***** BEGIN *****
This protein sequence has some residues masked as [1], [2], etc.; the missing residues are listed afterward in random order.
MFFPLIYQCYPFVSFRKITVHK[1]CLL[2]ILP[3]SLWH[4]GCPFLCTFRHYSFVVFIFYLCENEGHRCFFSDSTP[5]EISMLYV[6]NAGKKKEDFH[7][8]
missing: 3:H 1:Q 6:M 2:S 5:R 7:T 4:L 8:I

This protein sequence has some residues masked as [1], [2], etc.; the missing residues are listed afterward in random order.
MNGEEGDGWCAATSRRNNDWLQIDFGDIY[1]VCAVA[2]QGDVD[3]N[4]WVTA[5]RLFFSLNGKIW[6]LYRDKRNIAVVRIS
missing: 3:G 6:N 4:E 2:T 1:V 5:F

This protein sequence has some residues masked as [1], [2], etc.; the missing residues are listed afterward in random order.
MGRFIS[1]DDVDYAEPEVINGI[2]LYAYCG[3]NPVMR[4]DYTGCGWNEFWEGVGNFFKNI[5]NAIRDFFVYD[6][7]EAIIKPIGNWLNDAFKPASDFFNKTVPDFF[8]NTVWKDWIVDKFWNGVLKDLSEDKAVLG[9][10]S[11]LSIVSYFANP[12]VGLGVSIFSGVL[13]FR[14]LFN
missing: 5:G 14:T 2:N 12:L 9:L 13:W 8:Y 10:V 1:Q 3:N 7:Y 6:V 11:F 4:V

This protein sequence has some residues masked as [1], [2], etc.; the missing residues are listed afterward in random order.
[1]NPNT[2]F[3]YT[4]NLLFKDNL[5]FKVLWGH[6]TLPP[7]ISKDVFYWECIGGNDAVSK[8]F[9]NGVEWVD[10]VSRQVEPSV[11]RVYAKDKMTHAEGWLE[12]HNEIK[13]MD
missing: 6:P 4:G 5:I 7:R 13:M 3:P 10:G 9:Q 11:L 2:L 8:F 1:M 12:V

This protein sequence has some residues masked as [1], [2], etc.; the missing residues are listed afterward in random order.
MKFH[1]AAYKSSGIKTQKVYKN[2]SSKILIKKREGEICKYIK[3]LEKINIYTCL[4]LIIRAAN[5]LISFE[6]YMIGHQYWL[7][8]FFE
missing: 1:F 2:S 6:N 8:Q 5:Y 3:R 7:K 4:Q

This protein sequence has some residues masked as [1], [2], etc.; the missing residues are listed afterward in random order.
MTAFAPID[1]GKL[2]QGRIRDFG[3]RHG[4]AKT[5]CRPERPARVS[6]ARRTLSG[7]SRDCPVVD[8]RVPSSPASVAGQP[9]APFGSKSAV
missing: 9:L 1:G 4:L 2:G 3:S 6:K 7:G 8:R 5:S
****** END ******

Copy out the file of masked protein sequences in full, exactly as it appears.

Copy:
This protein sequence has some residues masked as [1], [2], etc.; the missing residues are listed afterward in random order.
MFFPLIYQCYPFVSFRKITVHK[1]CLL[2]ILP[3]SLWH[4]GCPFLCTFRHYSFVVFIFYLCENEGHRCFFSDSTP[5]EISMLYV[6]NAGKKKEDFH[7][8]
missing: 3:H 1:Q 6:M 2:S 5:R 7:T 4:L 8:I

This protein sequence has some residues masked as [1], [2], etc.; the missing residues are listed afterward in random order.
MNGEEGDGWCAATSRRNNDWLQIDFGDIY[1]VCAVA[2]QGDVD[3]N[4]WVTA[5]RLFFSLNGKIW[6]LYRDKRNIAVVRIS
missing: 3:G 6:N 4:E 2:T 1:V 5:F

This protein sequence has some residues masked as [1], [2], etc.; the missing residues are listed afterward in random order.
MGRFIS[1]DDVDYAEPEVINGI[2]LYAYCG[3]NPVMR[4]DYTGCGWNEFWEGVGNFFKNI[5]NAIRDFFVYD[6][7]EAIIKPIGNWLNDAFKPASDFFNKTVPDFF[8]NTVWKDWIVDKFWNGVLKDLSEDKAVLG[9][10]S[11]LSIVSYFANP[12]VGLGVSIFSGVL[13]FR[14]LFN
missing: 5:G 14:T 2:N 12:L 9:L 13:W 8:Y 10:V 1:Q 3:N 7:Y 6:V 11:F 4:V

This protein sequence has some residues masked as [1], [2], etc.; the missing residues are listed afterward in random order.
[1]NPNT[2]F[3]YT[4]NLLFKDNL[5]FKVLWGH[6]TLPP[7]ISKDVFYWECIGGNDAVSK[8]F[9]NGVEWVD[10]VSRQVEPSV[11]RVYAKDKMTHAEGWLE[12]HNEIK[13]MD
missing: 6:P 4:G 5:I 7:R 13:M 3:P 10:G 9:Q 11:L 2:L 8:F 1:M 12:V

This protein sequence has some residues masked as [1], [2], etc.; the missing residues are listed afterward in random order.
MKFH[1]AAYKSSGIKTQKVYKN[2]SSKILIKKREGEICKYIK[3]LEKINIYTCL[4]LIIRAAN[5]LISFE[6]YMIGHQYWL[7][8]FFE
missing: 1:F 2:S 6:N 8:Q 5:Y 3:R 7:K 4:Q

This protein sequence has some residues masked as [1], [2], etc.; the missing residues are listed afterward in random order.
MTAFAPID[1]GKL[2]QGRIRDFG[3]RHG[4]AKT[5]CRPERPARVS[6]ARRTLSG[7]SRDCPVVD[8]RVPSSPASVAGQP[9]APFGSKSAV
missing: 9:L 1:G 4:L 2:G 3:S 6:K 7:G 8:R 5:S